By Michael Giles
THE past year certainly presented its challenges, chief among them being the downturn in milk prices and the events associated with it.
The Federal and Local Government elections were a distraction.
The road toll took a worrying shift upwards.
And there were a lot of incidents overseas that dominated the airwaves.
But it’s a new year now and we should try to look forward with optimism if we can.
The state of the dairy industry remains the chief concern locally and while we have seen some upward movement in the Global Dairy Trade (GDT) index in the past few months, it eased back again in December, indicating we aren’t out of the woods yet.
At least the season has been favourable for the dairy farmers, minimising their feed and other input costs and we certainly wish them all the best for improvement as the year progresses.
On the plus side, most of the other agricultural sectors are faring well locally.
Aside from a lift in dairy prices, the other things we want to see locally are many and varied, with funding for a new senior campus of the Wonthaggi Secondary College at the top of the list.
We have to wait until the May State Budget to receive confirmation of that but there’s nothing wrong with some community lobbying in the meantime.
Seeing a start to work on the Black Spur bends at Koonwarra, as a feature of general road work improvements, will be good.
The redevelopment of the Penguin Parade and a long-waited start to work on the Long Jetty at Port Welshpool book-end the tourism development projects we can look forward to in 2017, but there’s a lot in that space that can be done and extending the rail trail to Korumburra and beyond should be a priority.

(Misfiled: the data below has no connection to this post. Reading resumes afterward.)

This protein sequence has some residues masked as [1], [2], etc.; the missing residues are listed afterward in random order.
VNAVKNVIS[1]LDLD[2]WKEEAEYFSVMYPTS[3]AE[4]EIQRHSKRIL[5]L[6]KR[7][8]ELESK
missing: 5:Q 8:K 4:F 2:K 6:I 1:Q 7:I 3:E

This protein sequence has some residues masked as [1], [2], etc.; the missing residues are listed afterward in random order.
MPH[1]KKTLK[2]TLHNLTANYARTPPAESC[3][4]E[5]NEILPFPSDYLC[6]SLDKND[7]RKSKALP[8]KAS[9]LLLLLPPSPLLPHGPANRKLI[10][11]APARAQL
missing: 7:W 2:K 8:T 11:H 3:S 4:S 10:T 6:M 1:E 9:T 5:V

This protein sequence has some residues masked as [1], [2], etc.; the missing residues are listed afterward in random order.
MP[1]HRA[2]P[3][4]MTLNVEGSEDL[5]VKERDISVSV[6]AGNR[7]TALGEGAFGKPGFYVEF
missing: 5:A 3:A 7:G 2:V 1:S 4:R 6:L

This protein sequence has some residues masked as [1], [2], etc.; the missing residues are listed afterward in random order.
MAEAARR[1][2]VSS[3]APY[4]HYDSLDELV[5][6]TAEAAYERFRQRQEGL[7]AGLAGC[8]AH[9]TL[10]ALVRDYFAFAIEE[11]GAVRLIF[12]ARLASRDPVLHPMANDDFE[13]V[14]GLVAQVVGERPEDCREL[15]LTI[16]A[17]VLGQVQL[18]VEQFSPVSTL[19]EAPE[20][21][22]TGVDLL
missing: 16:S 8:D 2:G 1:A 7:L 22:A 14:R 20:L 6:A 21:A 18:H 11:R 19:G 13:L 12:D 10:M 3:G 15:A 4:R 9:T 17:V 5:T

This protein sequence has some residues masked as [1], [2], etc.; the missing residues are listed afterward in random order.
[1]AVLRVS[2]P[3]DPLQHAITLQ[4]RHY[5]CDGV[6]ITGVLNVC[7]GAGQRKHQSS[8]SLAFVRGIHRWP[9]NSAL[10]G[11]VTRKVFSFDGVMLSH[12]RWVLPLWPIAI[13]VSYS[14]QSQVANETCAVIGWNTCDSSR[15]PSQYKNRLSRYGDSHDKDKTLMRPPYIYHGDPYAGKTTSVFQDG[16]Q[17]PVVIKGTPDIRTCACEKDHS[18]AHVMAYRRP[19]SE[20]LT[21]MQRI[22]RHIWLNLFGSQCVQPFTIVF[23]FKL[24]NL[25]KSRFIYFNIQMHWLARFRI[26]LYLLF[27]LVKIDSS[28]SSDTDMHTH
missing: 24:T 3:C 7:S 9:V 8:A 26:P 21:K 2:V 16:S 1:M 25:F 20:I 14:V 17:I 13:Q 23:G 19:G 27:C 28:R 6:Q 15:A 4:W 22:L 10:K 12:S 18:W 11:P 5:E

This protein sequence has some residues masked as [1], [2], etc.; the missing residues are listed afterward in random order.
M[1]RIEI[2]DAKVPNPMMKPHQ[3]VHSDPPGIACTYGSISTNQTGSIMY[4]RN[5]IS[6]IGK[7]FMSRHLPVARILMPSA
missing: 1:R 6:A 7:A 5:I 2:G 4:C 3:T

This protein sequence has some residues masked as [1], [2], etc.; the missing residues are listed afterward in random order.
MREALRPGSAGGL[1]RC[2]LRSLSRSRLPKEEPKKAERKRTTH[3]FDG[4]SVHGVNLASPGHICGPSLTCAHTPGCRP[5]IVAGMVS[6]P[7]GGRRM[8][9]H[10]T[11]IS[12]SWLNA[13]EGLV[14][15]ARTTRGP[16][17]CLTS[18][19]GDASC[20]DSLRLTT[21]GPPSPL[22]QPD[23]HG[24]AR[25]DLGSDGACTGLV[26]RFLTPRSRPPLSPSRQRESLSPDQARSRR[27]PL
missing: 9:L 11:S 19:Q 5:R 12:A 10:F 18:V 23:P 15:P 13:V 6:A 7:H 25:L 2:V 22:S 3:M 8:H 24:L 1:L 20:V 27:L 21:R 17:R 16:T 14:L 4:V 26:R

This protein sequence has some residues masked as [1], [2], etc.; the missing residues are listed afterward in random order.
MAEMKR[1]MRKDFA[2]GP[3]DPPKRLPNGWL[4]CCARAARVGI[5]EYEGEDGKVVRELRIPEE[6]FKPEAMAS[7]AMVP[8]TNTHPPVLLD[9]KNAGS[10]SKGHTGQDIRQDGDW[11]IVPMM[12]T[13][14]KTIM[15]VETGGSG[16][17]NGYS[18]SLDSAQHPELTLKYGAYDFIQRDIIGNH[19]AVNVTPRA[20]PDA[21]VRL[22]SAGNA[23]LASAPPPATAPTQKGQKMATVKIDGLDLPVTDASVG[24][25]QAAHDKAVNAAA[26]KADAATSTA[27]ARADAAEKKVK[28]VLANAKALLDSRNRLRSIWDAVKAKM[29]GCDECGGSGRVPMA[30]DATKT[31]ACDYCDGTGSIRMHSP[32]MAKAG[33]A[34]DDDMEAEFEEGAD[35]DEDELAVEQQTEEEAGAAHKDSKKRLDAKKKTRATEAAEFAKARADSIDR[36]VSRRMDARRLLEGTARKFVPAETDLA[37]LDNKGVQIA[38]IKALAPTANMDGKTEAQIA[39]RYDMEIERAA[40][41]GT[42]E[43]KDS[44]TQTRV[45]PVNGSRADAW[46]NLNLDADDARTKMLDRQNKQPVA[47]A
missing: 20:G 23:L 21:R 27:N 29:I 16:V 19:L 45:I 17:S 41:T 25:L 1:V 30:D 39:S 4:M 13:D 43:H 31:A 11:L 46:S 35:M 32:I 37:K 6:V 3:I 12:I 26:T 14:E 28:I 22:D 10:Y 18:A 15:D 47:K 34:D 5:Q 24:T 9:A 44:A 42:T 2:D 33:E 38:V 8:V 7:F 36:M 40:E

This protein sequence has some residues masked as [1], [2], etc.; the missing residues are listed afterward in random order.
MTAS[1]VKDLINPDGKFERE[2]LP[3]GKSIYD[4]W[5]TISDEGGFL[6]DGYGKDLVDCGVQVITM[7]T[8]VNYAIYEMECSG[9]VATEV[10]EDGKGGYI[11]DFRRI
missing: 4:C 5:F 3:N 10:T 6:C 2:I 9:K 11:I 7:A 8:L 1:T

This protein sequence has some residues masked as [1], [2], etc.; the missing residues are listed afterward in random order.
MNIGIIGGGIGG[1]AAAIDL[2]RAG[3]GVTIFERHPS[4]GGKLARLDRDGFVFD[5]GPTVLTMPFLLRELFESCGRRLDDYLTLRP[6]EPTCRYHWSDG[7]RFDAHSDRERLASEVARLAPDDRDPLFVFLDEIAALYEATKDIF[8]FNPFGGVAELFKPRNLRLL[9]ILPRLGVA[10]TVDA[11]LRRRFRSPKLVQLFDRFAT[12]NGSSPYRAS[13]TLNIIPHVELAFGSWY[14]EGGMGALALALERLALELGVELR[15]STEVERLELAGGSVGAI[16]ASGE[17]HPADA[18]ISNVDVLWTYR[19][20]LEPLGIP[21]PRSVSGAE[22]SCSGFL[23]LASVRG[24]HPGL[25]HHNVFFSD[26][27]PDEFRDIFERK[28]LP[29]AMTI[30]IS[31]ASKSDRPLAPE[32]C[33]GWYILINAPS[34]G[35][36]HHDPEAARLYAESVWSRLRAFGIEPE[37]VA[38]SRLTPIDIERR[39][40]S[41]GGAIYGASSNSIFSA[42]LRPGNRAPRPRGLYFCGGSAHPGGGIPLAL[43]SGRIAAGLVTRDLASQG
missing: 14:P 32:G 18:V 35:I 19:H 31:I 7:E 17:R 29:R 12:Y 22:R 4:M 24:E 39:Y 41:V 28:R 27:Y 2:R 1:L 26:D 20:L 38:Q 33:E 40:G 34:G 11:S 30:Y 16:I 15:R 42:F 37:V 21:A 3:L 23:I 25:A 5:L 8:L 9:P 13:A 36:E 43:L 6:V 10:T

The development of the tourism industry locally is something that could stand a significant investment by government, both in promotion and infrastructure, and as the Melbourne metro area continues its sprawl out to fast-growing areas like Clyde (near Cranbourne), government is going to have to look seriously at investing in this area.
We’d also like to see a better flow of information from Bass Coast Health about its plans to develop capability and services at the Wonthaggi hospital after a period of consolidation.
We’ve got the official opening of the Karmai Community Children’s Centre to look forward to in Korumburra and the work on the secondary college is also progressing at a pace.
At Wonthaggi we’re looking forward to developments at the Wonthaggi Recreation Reserve.
But we can’t simply wait for government or local government to come up with the ideas or to look favourably on our ideas with funding. We’ve got to work through our community organisations to make things happen ourselves.
And, as usual, your local newspaper, the Sentinel-Times stands ready to beat the drum and help highlight the issues and where necessary, help break through the red tape that holds worthy projects back.